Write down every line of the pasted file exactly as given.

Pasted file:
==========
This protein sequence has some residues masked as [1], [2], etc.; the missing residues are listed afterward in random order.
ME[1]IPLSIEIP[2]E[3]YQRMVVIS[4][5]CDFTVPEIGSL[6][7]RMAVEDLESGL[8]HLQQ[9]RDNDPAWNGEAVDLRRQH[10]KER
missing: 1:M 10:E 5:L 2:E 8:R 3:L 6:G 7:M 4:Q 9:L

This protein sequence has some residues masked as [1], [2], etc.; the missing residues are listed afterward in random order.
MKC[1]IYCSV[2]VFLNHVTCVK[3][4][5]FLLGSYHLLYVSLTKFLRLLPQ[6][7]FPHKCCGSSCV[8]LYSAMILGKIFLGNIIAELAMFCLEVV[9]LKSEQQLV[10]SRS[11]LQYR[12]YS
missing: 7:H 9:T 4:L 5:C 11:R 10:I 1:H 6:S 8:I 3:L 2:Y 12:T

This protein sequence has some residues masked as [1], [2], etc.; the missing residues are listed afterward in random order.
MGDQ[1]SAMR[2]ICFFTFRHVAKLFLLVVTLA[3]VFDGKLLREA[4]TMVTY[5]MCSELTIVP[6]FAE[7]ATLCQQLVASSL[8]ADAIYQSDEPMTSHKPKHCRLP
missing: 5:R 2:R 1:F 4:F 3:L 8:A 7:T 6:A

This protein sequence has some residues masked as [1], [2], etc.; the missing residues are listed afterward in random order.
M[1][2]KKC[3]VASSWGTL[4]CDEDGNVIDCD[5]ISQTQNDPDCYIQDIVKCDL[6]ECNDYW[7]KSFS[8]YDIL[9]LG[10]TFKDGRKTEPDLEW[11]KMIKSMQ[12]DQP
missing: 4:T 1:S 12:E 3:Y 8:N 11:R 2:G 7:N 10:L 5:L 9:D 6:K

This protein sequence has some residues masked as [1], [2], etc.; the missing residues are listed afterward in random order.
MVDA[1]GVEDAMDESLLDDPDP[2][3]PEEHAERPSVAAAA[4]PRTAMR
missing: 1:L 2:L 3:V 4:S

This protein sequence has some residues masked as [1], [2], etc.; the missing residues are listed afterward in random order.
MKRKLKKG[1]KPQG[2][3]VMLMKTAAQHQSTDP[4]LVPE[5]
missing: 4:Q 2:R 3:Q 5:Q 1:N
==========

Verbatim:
This protein sequence has some residues masked as [1], [2], etc.; the missing residues are listed afterward in random order.
ME[1]IPLSIEIP[2]E[3]YQRMVVIS[4][5]CDFTVPEIGSL[6][7]RMAVEDLESGL[8]HLQQ[9]RDNDPAWNGEAVDLRRQH[10]KER
missing: 1:M 10:E 5:L 2:E 8:R 3:L 6:G 7:M 4:Q 9:L

This protein sequence has some residues masked as [1], [2], etc.; the missing residues are listed afterward in random order.
MKC[1]IYCSV[2]VFLNHVTCVK[3][4][5]FLLGSYHLLYVSLTKFLRLLPQ[6][7]FPHKCCGSSCV[8]LYSAMILGKIFLGNIIAELAMFCLEVV[9]LKSEQQLV[10]SRS[11]LQYR[12]YS
missing: 7:H 9:T 4:L 5:C 11:R 10:I 1:H 6:S 8:I 3:L 2:Y 12:T

This protein sequence has some residues masked as [1], [2], etc.; the missing residues are listed afterward in random order.
MGDQ[1]SAMR[2]ICFFTFRHVAKLFLLVVTLA[3]VFDGKLLREA[4]TMVTY[5]MCSELTIVP[6]FAE[7]ATLCQQLVASSL[8]ADAIYQSDEPMTSHKPKHCRLP
missing: 5:R 2:R 1:F 4:F 3:L 8:A 7:T 6:A

This protein sequence has some residues masked as [1], [2], etc.; the missing residues are listed afterward in random order.
M[1][2]KKC[3]VASSWGTL[4]CDEDGNVIDCD[5]ISQTQNDPDCYIQDIVKCDL[6]ECNDYW[7]KSFS[8]YDIL[9]LG[10]TFKDGRKTEPDLEW[11]KMIKSMQ[12]DQP
missing: 4:T 1:S 12:E 3:Y 8:N 11:R 2:G 7:N 10:L 5:L 9:D 6:K

This protein sequence has some residues masked as [1], [2], etc.; the missing residues are listed afterward in random order.
MVDA[1]GVEDAMDESLLDDPDP[2][3]PEEHAERPSVAAAA[4]PRTAMR
missing: 1:L 2:L 3:V 4:S

This protein sequence has some residues masked as [1], [2], etc.; the missing residues are listed afterward in random order.
MKRKLKKG[1]KPQG[2][3]VMLMKTAAQHQSTDP[4]LVPE[5]
missing: 4:Q 2:R 3:Q 5:Q 1:N